CCHIT at work on new timelines, new programs

By Bernie Monegain
09:56 AM

The Certification Commission for Healthcare Information Technology has published on its Web site the criteria and test scripts developed during 2009, along with a newly developed "Concise Guide to CCHIT Criteria."

The guide maps the criteria to the characteristics of a qualified electronic health record as specified in the American Recovery and Reinvestment Act of 2009 (ARRA) and highlights the 2009 criteria changes. The commission is also planning to transition its certification program timelines to adapt to the new requirements of ARRA.
The criteria, released on May 29, pertain to ambulatory (office-based), inpatient (hospital-based), enterprise and emergency department electronic health records. CCHIT also published criteria for the new stand-alone electronic prescribing certification, the ambulatory add-on options in child health and cardiovascular medicine. The accompanying "Concise Guide to CCHIT Criteria" is specific to the ambulatory and inpatient criteria.
"With the release of these criteria, the commission is transitioning its certification program timelines to adapt to the new requirements of ARRA as well as the still-emerging work processes of the Office of the National Coordinator and its advisory committees," said Mark Leavitt, MD, chairman of the commission. "Instead of immediately launching a 2009-2010 certification program, we have submitted the criteria to the Health Information Technology Standards Committee for review, anticipating some feedback by Aug. 26, after which we will work to quickly resolve any gaps and begin accepting applications for the 2009-2010 certification programs.  Meanwhile, we will be very busy updating our policies and testing new ideas with the goal of offering an array of certification programs to support more rapid, widespread adoption and meaningful use of EHR technologies."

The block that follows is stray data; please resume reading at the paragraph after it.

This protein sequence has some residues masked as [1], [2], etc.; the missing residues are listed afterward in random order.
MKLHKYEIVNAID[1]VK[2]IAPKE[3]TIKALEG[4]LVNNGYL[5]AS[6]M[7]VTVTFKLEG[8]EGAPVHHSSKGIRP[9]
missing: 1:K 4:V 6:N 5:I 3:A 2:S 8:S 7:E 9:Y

During his testimony to the National Committee on Vital and Health Statistics (NCVHS) last month, Leavitt highlighted areas to be explored, including EHR ratings on usability and successful implementation, updates to policies posing a barrier to certification of open source licensed applications and certifying self-developed, assembled and modular EHR technology. 

Leavitt said the commission would soon announce town calls or other opportunities soon to gather stakeholder input in these areas.